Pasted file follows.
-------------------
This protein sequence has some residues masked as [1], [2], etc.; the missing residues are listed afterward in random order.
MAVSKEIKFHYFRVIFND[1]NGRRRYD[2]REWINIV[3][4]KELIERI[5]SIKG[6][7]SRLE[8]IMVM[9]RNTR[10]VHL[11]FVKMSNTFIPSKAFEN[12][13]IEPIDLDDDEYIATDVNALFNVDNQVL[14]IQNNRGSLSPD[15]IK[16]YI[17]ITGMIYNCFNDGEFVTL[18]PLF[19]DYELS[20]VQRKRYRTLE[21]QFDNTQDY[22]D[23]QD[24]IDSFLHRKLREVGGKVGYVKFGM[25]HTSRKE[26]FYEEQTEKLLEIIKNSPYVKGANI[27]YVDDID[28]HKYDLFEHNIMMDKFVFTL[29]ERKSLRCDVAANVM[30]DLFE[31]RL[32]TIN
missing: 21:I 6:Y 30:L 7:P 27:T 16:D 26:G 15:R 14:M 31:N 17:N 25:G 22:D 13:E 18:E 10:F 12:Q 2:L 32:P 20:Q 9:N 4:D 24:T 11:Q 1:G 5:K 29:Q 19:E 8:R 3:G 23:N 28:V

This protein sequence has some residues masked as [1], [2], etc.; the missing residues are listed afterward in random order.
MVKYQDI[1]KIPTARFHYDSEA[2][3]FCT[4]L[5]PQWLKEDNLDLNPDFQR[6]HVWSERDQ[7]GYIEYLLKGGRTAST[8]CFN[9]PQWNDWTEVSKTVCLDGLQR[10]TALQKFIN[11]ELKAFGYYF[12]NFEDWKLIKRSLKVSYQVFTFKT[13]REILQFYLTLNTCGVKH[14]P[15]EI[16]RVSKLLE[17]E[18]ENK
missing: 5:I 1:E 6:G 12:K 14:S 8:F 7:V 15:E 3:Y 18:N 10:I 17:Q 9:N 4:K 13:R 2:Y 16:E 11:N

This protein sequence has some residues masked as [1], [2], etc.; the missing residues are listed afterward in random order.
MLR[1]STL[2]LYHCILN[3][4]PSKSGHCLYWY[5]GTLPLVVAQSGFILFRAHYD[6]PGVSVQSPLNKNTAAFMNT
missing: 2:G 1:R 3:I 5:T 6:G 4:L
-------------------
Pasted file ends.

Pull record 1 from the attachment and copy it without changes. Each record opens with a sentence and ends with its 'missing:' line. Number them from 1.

This protein sequence has some residues masked as [1], [2], etc.; the missing residues are listed afterward in random order.
MAVSKEIKFHYFRVIFND[1]NGRRRYD[2]REWINIV[3][4]KELIERI[5]SIKG[6][7]SRLE[8]IMVM[9]RNTR[10]VHL[11]FVKMSNTFIPSKAFEN[12][13]IEPIDLDDDEYIATDVNALFNVDNQVL[14]IQNNRGSLSPD[15]IK[16]YI[17]ITGMIYNCFNDGEFVTL[18]PLF[19]DYELS[20]VQRKRYRTLE[21]QFDNTQDY[22]D[23]QD[24]IDSFLHRKLREVGGKVGYVKFGM[25]HTSRKE[26]FYEEQTEKLLEIIKNSPYVKGANI[27]YVDDID[28]HKYDLFEHNIMMDKFVFTL[29]ERKSLRCDVAANVM[30]DLFE[31]RL[32]TIN
missing: 21:I 6:Y 30:L 7:P 27:T 16:D 26:G 15:R 14:M 31:N 17:N 25:G 22:D 13:E 18:E 10:F 12:Q 2:L 32:P 20:Q 9:N 4:D 24:T 11:Q 1:G 5:K 29:Q 19:E 8:R 3:G 23:N 28:V